November is nigh. It is not quite here, but it looms, casting the shadow of NaNoWriMo backward in time from a couple of days in the future.
This was another excellent week for new arrivals at the Library of Winkelman Abbey.
The first three are publications from Lakeshore Literary, a new-ish local literary concern which grew, in a sense, out of the demise of Caffeinated Press. Owner Jason Gillikin has done a stellar job in launching this new company, and I was happy to support them by purchasing their anthology Surface Reflections, as well as issues one and two of The Lakeshore Review.
Next up is the Fall 2022 edition of Peninsula Poets, from the Poetry Society of Michigan. This is probably the only subscription I will continue into the new year.
And next is a long awaited reward from a Kickstarter run by Neil Clarke at Clarkesworld Magazine: A Summer Beyond Your Reach, a collection of short fiction from Chinese author Xia Jia. This project has suffered some significant slings and arrows, including COVID, difficulties coordinating between persons in the USA and China, one of the principles of the project suffering some serious health problems, and ongoing supply chain disruptions. It was originally scheduled to be published in November of 2019, and given the events of the past few years it is a small miracle that the book made it to print at all. But it is here now, and it is absolutely beautiful, and everyone involved should be proud of the accomplishment.
In reading news, I took a break from periodicals to dive into some of the recent book acquisitions, including Marissa Lingen‘s collection of short stories Monstrous Bonds, and the new collection of Jim Harrison’s nonfiction, The Search for the Genuine. Now I’m back at the magazines again, with the recent issue of Poetry in front of me, and possibly one more issue of Lady Churchill’s Rosebud Wristlet before the end of the month, which happens at, er, midnight tomorrow.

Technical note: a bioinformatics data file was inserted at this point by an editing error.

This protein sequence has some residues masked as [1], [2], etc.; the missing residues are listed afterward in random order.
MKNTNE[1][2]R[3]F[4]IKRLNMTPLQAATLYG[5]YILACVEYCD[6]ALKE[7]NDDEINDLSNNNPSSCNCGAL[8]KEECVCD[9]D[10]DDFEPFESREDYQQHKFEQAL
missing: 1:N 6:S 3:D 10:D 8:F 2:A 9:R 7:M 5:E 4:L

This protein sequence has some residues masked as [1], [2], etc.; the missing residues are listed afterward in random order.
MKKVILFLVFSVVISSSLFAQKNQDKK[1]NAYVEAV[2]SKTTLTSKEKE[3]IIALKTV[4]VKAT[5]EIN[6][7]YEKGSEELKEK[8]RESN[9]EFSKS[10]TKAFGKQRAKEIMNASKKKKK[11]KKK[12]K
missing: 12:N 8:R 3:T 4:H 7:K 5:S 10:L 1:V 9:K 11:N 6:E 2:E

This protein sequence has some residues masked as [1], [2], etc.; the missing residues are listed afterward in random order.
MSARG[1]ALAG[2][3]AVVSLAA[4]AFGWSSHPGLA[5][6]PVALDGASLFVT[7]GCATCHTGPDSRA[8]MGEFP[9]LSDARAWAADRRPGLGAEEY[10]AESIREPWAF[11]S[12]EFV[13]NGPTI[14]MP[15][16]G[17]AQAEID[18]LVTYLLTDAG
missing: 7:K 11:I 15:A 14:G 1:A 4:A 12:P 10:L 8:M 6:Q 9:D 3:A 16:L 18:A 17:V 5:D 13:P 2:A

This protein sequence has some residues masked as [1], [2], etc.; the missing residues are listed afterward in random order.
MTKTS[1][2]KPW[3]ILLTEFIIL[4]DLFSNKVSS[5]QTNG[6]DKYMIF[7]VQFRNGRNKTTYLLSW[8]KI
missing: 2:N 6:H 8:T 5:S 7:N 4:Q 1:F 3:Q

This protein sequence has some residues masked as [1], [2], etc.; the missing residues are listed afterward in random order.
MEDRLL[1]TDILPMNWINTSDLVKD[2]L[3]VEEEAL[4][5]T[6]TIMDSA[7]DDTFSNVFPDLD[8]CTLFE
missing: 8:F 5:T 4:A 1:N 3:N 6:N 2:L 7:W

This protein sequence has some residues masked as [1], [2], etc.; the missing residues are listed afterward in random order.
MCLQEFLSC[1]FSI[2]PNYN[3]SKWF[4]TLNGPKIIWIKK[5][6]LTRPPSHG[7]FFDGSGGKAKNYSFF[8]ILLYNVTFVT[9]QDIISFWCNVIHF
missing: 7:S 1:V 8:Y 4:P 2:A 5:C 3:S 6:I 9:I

In writing news, I am about as ready as possible for NaNoWriMo, and counting the hours until November 1.
I had an interesting writer experience a couple of days ago. I was eating lunch at work and reading the new issue of Poetry, when I read a line in Troy Osaki‘s poem “Despedida for the Last Despedida,” and a short story suddenly appeared in my head, set in the world I assembled for the previous two NaNoWriMo stories, fully plotted and partially written. Being at work, I didn’t have time to do more than write down a couple of evocative lines in my journal which will, hopefully, serve to keep the story in my memory long enough to put together a first draft.
This experience is a good reminder that while we should “read well”, as Karen Lord advised her audience at ConFusion 2015, we should also read broadly, as inspiration can come from anywhere, and ideas can be triggered by anything.